I suspect, although I can’t prove it, that we’re the only species that tells each other stories. I’d love to imagine Mother Wolf telling the cubs tales of great hunts back in the day; one seagull entertaining another with anecdotes of his adventures in the annual migration; one mountain goat getting a cheap laugh among his peers with another “Three sheep went into a bar” joke; wise old Orang telling the babies the mystic tale of how the universe came to be.

But I don’t think so.

Whatever the cause – a larger brain; a language that allows us to talk about the past, the future, and the imagined time that never was – we live each day in the middle of countless stories.

When I talk about “narrative”, I’m not making any distinction between fiction and the “truth” – at least not yet. Whether it’s a Batman comic book, a news story in the New York Times, a barroom joke, playground gossip, a Werner Herzog documentary, a presidential election campaign, an autobiography, an urban legend, or a preacher’s sermon – they are all narrative, they are all stories, true or not, structured or not.

We use stories all the time – as explanation, as motivation, justification. Narrative tells us about our past, our greatest achievements, our hopes for the future. It is our history, our religion, our mythology, our origin story, our justification for future acts.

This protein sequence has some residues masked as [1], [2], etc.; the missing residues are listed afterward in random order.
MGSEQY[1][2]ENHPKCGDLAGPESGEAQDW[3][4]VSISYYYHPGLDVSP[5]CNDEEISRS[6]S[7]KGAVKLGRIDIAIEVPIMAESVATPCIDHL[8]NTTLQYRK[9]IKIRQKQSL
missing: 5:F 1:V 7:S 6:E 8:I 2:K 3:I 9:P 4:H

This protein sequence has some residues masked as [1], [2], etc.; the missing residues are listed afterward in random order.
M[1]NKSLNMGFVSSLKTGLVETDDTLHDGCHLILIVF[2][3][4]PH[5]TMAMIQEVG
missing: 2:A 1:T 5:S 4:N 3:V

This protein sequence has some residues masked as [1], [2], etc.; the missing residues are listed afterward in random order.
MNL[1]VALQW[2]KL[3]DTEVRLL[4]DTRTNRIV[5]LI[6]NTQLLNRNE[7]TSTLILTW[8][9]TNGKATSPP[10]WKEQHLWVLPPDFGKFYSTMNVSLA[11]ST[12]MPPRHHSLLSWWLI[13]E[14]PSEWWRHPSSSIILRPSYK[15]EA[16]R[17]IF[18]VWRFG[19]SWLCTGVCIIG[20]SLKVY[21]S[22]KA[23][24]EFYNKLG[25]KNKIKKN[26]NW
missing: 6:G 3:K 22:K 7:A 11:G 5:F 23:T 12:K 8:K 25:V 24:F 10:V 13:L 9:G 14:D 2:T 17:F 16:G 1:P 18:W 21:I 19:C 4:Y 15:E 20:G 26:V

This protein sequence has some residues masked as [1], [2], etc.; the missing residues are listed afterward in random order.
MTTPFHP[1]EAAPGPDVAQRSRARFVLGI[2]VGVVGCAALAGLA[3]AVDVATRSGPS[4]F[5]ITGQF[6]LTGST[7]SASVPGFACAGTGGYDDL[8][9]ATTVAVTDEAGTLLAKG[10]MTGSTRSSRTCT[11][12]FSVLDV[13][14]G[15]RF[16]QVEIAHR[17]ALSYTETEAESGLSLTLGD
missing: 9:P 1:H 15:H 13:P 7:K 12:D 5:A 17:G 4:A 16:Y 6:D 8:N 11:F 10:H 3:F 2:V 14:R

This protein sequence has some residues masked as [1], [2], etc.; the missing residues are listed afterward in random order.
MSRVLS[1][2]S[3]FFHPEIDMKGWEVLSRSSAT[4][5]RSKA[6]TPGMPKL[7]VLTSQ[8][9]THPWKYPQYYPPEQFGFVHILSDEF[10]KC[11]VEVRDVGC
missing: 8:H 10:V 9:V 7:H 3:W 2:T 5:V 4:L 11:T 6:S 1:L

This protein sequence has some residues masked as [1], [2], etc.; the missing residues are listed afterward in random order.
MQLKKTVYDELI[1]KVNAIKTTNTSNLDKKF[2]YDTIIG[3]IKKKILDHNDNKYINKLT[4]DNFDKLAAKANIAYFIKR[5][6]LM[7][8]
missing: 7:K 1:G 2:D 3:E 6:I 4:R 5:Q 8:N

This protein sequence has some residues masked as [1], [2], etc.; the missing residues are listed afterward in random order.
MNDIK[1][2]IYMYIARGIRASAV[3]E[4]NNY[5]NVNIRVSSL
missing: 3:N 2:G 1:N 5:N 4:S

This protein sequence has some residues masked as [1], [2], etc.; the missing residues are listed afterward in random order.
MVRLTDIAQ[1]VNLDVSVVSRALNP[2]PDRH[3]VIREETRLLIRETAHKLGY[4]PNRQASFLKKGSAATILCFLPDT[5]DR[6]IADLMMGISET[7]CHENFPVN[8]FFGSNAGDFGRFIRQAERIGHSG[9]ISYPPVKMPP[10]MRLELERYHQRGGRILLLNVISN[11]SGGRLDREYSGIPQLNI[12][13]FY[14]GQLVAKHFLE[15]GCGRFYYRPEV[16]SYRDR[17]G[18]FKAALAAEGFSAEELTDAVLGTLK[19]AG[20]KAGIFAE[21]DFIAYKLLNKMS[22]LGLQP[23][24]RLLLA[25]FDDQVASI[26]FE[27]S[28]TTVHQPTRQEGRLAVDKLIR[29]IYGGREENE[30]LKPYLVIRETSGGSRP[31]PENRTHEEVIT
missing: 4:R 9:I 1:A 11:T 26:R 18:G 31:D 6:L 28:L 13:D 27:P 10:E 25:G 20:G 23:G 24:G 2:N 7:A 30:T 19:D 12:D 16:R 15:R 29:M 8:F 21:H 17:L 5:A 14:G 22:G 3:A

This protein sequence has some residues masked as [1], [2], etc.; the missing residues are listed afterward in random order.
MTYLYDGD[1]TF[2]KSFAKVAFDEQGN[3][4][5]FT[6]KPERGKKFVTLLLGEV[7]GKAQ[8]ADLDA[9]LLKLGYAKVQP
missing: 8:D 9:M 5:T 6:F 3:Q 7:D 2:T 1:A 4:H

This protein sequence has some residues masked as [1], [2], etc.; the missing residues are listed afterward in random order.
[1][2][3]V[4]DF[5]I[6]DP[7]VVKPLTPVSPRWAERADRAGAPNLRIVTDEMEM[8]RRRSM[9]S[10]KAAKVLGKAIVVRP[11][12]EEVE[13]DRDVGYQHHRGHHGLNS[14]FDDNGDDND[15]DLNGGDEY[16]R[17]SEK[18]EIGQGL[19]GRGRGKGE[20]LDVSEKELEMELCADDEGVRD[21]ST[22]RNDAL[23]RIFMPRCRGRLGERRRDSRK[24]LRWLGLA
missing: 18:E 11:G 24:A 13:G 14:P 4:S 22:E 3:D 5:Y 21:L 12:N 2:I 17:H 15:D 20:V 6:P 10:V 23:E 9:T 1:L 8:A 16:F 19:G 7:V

We use narrative to understand our place in the structures of family, friends, workmates; to understand or justify our place in the world; to argue for the superiority of one idea over another; to assert one nation’s superiority over another, or a government’s superiority over its people.

We are surrounded by storytellers. They mark the moments of birth, marriage, and death – formal religious sermons, much less formal Best Man’s speeches. They explain world events in newspapers, they persuade us to elect one candidate over another. They sit at family gatherings, passing down family history to the next generation. There are the obvious storytellers of movies, books, pop songs. But history is story, politics is story, religion is story. Our lives are stories: narratives imposed on events so we can understand them. Sometimes, if we can’t see the story, we feel lost in our lives.

Somewhere in our brain, we need the structure of stories – it is a simple structure, with only a limited number of forms. It is heroes and villains, quests and journeys. Love, betrayal, loss, and death.

In modern Western society, it is used to explain, to sell, to persuade, and to make us conform. Stories shape our lives, make us do things we would never otherwise do – whether through inspiration or fear. The stories we accept into our lives – the stories we incorporate into and make part of our lives – shape us, create us, define us.

We think we’re the singer but, for most of us for most of the time, we’re really the song.

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